January 09 - February 12, 2023
This is a fundamental-level course designed for writers who are starting a memoir but are struggling with structure, daunted by form, or looking for an innovative way to tell their story. Are you wondering how you can craft a memoir from life’s twists and turns? Maybe you’ve been overwhelmed with the scope and don’t know where to begin. This class will guide you through a new way to write your story.
Over the course of 5 weeks, you’ll be introduced to the collage in memoir through written lectures and reading samples and compose your own short collaged essay. You will also receive practical guidance on establishing a writing schedule and developing your own best creative practices. You’ll have the opportunity to receive feedback from peers, as well as your instructor, that will help revise your writing and refine your project goals. At the end of the 5 weeks, you’ll have a structured plan to begin your collaged memoir!
This week you’ll be introduced to memoir as a genre. We’ll explore historical as well as contemporary examples, detail keywords and definitions, and discuss length, scope, and perspective. We’ll examine traditional narrative structures including the Hero’s Journey, 3-part stories, and Freytag's pyramid.
This week we’ll focus on where to begin a memoir, and how much time to cover. We’ll detail this process of “framing” in memoir and read examples that show vastly different approaches to dealing with time. We will also discuss the concept of the voice of experience vs. the voice to innocence and how narrative tone can help a memoirist guide a reader through time. Expanding on week one, we’ll learn how to chart, draw, and visualize our storylines.
This week you’ll be introduced to the principles of collage, collection, curation, and braiding as they apply to memoir. We’ll read short examples demonstrating each approach to structure and have to opportunity to explore our own stories through a series of quick, generative prompts focused on structure. Using the frame you’ve created in Week 2, you’ll learn how to break that timeline down into smaller units including essays and flash nonfiction.
We’ll build on the principles of collage by learning how to incorporate additional material to your memoir including photographs, found items, official documents, and diary entries. You’ll be introduced to the research process including considerations of citation, ethics, and bias. We’ll read examples from memoirs that use found items, images, and research and you’ll have the chance to write your own short piece from a photo-based writing prompt.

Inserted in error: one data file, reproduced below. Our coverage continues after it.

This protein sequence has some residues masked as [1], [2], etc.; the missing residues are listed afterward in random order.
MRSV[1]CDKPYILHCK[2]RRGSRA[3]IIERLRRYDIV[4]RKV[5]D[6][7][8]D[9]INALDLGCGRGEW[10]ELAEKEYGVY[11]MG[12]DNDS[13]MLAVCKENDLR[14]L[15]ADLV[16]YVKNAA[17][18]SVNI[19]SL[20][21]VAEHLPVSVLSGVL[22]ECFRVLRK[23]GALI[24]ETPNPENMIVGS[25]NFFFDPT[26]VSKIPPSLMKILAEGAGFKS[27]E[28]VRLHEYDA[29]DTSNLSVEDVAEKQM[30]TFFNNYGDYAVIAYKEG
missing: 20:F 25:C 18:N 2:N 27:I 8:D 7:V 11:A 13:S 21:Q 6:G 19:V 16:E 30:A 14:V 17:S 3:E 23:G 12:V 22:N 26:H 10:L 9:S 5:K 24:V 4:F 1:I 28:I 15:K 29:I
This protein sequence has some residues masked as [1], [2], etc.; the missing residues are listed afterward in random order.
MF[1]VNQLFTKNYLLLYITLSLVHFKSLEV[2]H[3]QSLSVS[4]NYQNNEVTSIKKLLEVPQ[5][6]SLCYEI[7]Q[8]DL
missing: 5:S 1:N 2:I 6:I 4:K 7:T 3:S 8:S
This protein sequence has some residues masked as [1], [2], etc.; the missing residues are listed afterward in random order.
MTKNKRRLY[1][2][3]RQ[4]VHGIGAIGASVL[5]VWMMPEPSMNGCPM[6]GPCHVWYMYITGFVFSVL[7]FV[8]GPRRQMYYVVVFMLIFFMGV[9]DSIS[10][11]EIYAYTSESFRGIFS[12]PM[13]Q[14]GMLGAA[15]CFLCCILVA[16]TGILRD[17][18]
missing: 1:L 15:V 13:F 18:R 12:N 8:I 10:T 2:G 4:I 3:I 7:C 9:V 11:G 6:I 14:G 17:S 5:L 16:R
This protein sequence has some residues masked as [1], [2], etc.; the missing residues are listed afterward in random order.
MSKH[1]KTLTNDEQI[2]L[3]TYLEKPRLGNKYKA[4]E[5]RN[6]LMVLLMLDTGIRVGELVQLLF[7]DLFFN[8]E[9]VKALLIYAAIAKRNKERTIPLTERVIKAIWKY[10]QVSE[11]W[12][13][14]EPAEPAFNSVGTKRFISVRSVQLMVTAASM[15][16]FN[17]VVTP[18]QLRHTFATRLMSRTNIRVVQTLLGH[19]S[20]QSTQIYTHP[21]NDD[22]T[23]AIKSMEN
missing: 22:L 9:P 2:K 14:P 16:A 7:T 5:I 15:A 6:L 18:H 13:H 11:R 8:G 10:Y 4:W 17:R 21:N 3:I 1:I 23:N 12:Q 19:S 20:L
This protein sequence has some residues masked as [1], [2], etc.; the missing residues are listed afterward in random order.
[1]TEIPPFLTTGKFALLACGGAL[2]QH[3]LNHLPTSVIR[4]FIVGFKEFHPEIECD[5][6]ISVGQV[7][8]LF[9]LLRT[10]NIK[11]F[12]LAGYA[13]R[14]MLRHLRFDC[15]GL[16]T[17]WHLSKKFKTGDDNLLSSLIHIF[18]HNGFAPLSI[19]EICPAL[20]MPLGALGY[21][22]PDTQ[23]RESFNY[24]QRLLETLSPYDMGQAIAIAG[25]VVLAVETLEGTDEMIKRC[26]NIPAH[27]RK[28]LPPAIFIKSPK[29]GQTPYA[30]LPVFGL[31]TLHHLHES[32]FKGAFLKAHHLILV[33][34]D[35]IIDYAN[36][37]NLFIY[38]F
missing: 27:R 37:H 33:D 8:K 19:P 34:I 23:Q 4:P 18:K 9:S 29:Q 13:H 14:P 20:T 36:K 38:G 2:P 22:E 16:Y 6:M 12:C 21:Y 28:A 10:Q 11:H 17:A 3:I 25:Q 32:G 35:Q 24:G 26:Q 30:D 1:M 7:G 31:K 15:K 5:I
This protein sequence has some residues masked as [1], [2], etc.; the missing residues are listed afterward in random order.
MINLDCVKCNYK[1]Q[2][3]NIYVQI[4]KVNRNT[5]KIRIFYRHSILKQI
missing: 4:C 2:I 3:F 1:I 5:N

This week will prepare you to begin writing your own memoir in collage. You’ll learn practical outlining and planning techniques that will help you organize your story. We’ll define the drafting steps from brainstorming to submission and discuss small and large-scale revisions. In addition, you’ll be guided through the process of creating your own best writing practice to increase productivity, foster a writing community, and avoid feeling “blocked”.
Out of stock
It is not uncommon for classes to fill up before the end of early registration, particularly in the last few days before the deadline. If you know for certain that you wish to take a particular class, we recommend registering early. If you'd like to be added to a waitlist for a sold-out class, please email our director of education, Sharla Yates, at [email protected].
Creative Nonfiction’s online writing classes have helped more than 3,000 writers tell their stories better.
I enjoyed reading other peoples work and getting feedback about my own work– the handouts/video links and class lessons were also very informative and relevantly paced to the give structural guidelines.Catherine O’Neill
I enjoyed reading other peoples work and getting feedback about my own work– the handouts/video links and class lessons were also very informative and relevantly paced to the give structural guidelines.
Replays include ongoing access to the recording and downloadable supplemental materials.
Every true story contains gaps. By imagining our way into these gaps, we can transform our material and our writing experience.
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